Wolff applied the “Page 99 Test” to his new book, The Singing Turk: Ottoman Power and Operatic Emotions on the European Stage from the Siege of Vienna to the Age of Napoleon, and reported the following:
On page 99, I quote a letter of 1774 from Mozart (age 18) to his sister Nannerl, whimsically alluding to famous figures from Ottoman Turkish history: “Please give my compliments to Roxelana, she is probably going to have tea this evening with the Sultan.” Roxelana— known in Turkish as Hürrem Sultan— was the harem favorite of Sultan Suleiman the Magnificent in the sixteenth century, and, because of her influence over the sultan, was certainly the most powerful woman in the Ottoman empire at that time. She is supposed to have had glamorously red hair (as featured in a recent Turkish television series) which helped to inspire the sultan’s infatuation. Roxelana’s reputation as an enchantress persisted all around Europe even into the eighteenth century when Mozart wrote his letter, and he was certainly referencing the fact that Roxelana had recently become a familiar figure on the operatic stage, represented in some of the hundreds of eighteenth-century operas that featured Turkish scenarios and Turkish characters.Learn more about The Singing Turk at the Stanford University Press website, and visit Larry Wolff's NYU faculty webpage.
In my book I’ve attempted to recover the breadth and depth of this mostly forgotten operatic repertory (the best remembered is Mozart’s own Turkish masterpiece, The Abduction from the Seraglio), and to try to understand exactly what the figure of the singing Turk meant to the eighteenth-century European public that assembled in opera houses from Paris to Venice to Vienna. In particular, I discuss how the figure of a despotic sultan (like Suleiman) became the focus for exploring the political meaning of absolutism in Europe, and how the extreme emotions that were attributed to singing Turks reflected European concerns with self-restraint and civilized conduct.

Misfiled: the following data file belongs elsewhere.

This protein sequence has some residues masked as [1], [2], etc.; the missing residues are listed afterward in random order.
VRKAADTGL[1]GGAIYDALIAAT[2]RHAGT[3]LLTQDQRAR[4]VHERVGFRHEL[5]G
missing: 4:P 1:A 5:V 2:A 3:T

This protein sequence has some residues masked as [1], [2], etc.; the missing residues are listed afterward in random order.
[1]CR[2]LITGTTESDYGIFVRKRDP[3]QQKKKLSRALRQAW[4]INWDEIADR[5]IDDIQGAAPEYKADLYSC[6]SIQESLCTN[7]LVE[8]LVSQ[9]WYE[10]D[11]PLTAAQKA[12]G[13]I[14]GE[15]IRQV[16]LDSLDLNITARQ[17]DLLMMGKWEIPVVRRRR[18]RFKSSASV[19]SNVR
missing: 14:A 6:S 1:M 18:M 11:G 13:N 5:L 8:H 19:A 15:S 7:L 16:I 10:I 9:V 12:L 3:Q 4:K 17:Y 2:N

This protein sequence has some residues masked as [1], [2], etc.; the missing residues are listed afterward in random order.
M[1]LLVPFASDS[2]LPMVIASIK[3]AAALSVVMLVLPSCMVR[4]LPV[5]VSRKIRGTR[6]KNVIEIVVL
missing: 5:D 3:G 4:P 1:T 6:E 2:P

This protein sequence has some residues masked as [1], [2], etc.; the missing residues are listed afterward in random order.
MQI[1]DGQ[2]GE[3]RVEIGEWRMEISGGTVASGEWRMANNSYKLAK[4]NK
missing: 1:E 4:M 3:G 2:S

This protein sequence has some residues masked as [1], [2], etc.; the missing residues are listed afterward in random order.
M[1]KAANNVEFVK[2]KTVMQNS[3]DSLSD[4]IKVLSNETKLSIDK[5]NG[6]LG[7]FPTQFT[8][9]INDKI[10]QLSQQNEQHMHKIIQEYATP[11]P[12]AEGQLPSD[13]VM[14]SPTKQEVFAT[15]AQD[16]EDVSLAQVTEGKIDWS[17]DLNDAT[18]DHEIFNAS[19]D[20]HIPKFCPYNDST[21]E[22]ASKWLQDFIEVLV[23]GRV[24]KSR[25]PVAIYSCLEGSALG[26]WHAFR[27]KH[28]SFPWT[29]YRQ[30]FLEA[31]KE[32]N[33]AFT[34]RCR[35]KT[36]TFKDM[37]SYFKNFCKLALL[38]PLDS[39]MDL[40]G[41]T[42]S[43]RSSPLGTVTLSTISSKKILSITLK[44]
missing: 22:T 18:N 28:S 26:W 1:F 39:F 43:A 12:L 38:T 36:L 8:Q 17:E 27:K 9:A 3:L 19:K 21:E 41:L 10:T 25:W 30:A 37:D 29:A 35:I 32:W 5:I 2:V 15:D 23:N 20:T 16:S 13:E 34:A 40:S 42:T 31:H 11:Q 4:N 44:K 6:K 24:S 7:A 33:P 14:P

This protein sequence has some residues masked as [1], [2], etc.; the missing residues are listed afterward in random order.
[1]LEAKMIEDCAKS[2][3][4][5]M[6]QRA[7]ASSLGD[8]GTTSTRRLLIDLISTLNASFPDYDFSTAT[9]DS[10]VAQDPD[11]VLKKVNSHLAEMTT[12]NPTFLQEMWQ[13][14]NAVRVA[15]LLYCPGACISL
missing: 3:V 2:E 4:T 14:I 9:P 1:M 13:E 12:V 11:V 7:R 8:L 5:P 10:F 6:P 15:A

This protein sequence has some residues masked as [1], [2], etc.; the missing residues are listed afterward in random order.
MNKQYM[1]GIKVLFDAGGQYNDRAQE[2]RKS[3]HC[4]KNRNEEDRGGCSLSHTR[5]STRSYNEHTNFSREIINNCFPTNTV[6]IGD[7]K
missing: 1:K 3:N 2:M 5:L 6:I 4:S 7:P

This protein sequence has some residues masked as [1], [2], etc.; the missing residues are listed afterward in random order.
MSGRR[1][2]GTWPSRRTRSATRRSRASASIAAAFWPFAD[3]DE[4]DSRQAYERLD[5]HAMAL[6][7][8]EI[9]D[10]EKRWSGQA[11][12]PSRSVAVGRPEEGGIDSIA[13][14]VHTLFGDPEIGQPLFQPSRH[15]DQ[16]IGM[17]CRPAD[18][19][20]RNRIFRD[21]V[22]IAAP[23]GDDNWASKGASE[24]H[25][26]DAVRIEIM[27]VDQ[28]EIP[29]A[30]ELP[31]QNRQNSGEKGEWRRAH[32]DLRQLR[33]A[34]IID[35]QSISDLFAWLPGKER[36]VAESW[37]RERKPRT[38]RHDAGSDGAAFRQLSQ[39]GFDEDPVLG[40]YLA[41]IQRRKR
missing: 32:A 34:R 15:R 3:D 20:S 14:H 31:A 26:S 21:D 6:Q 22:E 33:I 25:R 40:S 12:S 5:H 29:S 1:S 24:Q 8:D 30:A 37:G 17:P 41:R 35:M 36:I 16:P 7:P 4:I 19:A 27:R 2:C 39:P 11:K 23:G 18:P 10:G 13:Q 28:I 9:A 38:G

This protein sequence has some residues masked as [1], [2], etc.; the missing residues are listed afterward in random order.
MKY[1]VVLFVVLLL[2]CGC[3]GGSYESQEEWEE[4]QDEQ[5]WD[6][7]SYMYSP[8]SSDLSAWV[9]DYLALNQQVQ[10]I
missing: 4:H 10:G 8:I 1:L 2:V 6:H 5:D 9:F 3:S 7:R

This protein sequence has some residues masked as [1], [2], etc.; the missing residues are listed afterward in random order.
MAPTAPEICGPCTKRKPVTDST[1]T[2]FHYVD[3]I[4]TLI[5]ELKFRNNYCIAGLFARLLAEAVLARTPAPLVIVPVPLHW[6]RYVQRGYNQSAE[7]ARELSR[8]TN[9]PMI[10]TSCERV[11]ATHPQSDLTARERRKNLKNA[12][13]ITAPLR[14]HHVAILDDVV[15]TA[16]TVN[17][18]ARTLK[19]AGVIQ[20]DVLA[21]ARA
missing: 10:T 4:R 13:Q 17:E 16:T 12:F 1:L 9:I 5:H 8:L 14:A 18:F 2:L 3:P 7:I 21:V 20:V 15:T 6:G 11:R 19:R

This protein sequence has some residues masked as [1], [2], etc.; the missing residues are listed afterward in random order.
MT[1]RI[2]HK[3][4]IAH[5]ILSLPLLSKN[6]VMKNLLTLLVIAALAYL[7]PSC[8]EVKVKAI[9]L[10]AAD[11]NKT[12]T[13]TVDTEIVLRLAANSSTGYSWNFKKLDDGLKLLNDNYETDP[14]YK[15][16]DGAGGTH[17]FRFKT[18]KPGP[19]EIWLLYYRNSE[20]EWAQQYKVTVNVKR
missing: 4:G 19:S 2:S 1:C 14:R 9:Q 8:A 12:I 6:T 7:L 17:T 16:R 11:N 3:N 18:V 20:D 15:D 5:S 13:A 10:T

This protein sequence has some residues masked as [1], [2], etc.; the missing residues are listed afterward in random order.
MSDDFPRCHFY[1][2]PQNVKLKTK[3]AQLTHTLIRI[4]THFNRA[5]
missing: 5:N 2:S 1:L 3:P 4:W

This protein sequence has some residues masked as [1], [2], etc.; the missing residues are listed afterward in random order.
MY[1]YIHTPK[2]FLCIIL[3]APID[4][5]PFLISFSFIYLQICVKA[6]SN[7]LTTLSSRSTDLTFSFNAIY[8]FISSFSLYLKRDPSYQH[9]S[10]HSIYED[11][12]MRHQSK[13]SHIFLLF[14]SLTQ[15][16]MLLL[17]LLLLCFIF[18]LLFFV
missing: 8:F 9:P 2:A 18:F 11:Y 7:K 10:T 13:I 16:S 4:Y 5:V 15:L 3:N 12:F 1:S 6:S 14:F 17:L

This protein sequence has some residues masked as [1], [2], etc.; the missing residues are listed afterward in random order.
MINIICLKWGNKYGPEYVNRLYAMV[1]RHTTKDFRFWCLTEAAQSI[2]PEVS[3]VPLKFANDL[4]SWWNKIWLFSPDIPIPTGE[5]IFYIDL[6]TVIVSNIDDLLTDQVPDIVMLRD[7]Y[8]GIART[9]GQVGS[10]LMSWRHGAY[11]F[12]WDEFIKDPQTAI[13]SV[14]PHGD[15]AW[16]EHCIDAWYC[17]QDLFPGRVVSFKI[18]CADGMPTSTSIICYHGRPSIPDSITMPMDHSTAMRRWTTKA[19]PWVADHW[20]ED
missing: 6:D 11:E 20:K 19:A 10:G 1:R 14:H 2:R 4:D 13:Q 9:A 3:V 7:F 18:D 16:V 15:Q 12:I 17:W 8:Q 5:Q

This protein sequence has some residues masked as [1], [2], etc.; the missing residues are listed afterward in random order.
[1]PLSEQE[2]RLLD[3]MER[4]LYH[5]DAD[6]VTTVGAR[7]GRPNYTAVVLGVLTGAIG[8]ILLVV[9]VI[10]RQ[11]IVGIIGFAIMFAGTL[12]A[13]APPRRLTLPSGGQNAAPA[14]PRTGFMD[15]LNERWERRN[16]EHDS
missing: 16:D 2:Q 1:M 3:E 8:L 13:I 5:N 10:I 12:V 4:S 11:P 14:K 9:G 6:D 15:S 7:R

Roxelana became an operatic sensation in 1761, when the musical comedy The Three Sultanas was staged in Paris, created by Charles-Simon Favart as a vehicle for his own wife Marie-Justine Favart to dress in Turkish costume, play the harp, and sing the role of Roxelana. The completely ahistorical premise of this work was that Roxelana was a Frenchwoman (the real Roxelana originated in Ukraine)— taken captive by pirates and sold into the harem of the sultan. She then, over the course of the comedy, triumphantly wins the favor of Suleiman (competing with the rival harem sultanas), marries him as his proper wife, and introduces civilized French reforms into the Ottoman empire. The comedy thus became a kind of vindication of French civilization in the age of Louis XV, while the figure of Roxelana may have been meant to allude to his most famous mistress Madame Pompadour.
The scenario of The Three Sultanas was such a huge success that it traveled all over the European continent, in different languages and versions, from Venice to Vienna, to Budapest and Berlin, to Copenhagen and Stockholm. Page 99 of my book describes the work’s arrival in London in 1775 under the prurient title The Sultan, or a Peep into the Seraglio, now presenting Roxelana as an Englishwoman in the Ottoman harem. The operas about Turks which were constantly performed on European stages across the eighteenth century offer an unexpected avenue of insight into the cultural encounter of Europe with the Muslim world as mediated by the compelling figure of the singing Turk.
The Page 99 Test: The Idea of Galicia.